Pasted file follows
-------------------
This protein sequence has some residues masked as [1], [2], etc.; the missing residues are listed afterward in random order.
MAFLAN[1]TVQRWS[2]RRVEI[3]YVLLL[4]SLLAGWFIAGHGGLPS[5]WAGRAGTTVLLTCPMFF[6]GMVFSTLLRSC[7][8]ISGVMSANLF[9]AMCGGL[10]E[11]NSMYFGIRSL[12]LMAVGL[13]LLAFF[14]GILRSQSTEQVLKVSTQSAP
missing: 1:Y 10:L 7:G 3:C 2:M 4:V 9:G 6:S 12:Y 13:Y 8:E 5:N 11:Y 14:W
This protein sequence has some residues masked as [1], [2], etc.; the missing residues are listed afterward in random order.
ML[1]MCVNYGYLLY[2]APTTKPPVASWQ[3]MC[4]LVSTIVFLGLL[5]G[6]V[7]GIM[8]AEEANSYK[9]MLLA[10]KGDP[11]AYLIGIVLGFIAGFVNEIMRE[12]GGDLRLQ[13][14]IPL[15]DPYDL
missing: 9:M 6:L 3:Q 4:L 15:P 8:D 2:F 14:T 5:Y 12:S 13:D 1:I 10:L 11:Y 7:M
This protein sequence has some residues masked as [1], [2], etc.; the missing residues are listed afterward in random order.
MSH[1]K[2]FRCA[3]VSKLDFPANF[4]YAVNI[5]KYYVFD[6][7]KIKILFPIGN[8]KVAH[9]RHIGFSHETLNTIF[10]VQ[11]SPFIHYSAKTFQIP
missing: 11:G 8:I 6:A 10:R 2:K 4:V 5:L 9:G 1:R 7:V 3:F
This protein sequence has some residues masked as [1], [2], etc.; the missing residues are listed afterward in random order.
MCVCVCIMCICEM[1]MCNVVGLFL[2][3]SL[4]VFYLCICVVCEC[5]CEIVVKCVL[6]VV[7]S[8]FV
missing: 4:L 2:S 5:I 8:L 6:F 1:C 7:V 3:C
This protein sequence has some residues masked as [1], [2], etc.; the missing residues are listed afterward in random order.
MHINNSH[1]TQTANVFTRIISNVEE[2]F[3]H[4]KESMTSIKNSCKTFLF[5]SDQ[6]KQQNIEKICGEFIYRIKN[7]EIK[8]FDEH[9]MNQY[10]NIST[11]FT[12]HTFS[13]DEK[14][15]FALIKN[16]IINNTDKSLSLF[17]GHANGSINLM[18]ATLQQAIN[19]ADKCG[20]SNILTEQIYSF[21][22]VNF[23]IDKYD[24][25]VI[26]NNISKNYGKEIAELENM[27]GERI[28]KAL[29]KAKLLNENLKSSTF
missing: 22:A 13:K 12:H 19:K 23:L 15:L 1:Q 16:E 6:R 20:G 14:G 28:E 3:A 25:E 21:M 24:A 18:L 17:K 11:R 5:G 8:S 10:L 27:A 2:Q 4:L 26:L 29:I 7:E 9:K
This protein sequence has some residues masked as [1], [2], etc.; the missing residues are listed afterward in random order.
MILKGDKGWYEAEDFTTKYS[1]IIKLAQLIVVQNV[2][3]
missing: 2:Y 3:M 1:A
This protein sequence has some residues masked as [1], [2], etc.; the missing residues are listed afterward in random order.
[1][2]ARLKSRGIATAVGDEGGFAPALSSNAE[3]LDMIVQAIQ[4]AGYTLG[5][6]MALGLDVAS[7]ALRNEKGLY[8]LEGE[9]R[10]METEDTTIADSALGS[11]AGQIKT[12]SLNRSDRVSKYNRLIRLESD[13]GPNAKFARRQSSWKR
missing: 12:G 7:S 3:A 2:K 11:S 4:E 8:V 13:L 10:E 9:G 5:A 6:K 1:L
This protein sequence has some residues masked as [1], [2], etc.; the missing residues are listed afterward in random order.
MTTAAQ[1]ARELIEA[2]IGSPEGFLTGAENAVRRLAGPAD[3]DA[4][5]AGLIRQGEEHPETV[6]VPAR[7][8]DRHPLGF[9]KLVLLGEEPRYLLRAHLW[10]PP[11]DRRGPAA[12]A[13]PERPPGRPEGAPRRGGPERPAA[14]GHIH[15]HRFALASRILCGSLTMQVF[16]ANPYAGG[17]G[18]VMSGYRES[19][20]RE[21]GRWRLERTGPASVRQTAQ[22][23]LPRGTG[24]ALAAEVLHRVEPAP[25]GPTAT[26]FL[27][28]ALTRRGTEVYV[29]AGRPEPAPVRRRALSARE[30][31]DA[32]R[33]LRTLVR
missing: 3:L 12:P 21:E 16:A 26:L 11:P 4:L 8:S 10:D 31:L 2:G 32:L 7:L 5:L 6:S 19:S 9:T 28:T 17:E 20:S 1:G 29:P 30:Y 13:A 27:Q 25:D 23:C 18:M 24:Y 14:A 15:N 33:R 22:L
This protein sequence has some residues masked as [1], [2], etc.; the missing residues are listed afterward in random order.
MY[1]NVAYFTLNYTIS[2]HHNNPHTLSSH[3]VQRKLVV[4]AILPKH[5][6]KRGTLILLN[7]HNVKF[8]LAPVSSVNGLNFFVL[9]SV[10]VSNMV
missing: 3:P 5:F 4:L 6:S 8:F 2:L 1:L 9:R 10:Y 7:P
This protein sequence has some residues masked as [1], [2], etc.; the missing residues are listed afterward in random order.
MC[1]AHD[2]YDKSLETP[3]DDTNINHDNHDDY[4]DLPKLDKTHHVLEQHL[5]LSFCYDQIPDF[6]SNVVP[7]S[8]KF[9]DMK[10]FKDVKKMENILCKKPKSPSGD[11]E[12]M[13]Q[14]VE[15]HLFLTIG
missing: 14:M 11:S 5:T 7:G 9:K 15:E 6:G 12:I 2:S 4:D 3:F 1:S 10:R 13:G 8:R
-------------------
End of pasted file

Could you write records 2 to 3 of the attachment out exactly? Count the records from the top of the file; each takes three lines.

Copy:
This protein sequence has some residues masked as [1], [2], etc.; the missing residues are listed afterward in random order.
ML[1]MCVNYGYLLY[2]APTTKPPVASWQ[3]MC[4]LVSTIVFLGLL[5]G[6]V[7]GIM[8]AEEANSYK[9]MLLA[10]KGDP[11]AYLIGIVLGFIAGFVNEIMRE[12]GGDLRLQ[13][14]IPL[15]DPYDL
missing: 9:M 6:L 3:Q 4:L 15:P 8:D 2:F 14:T 5:Y 12:S 13:D 1:I 10:L 11:Y 7:M
This protein sequence has some residues masked as [1], [2], etc.; the missing residues are listed afterward in random order.
MSH[1]K[2]FRCA[3]VSKLDFPANF[4]YAVNI[5]KYYVFD[6][7]KIKILFPIGN[8]KVAH[9]RHIGFSHETLNTIF[10]VQ[11]SPFIHYSAKTFQIP
missing: 11:G 8:I 6:A 10:R 2:K 4:V 5:L 9:G 1:R 7:V 3:F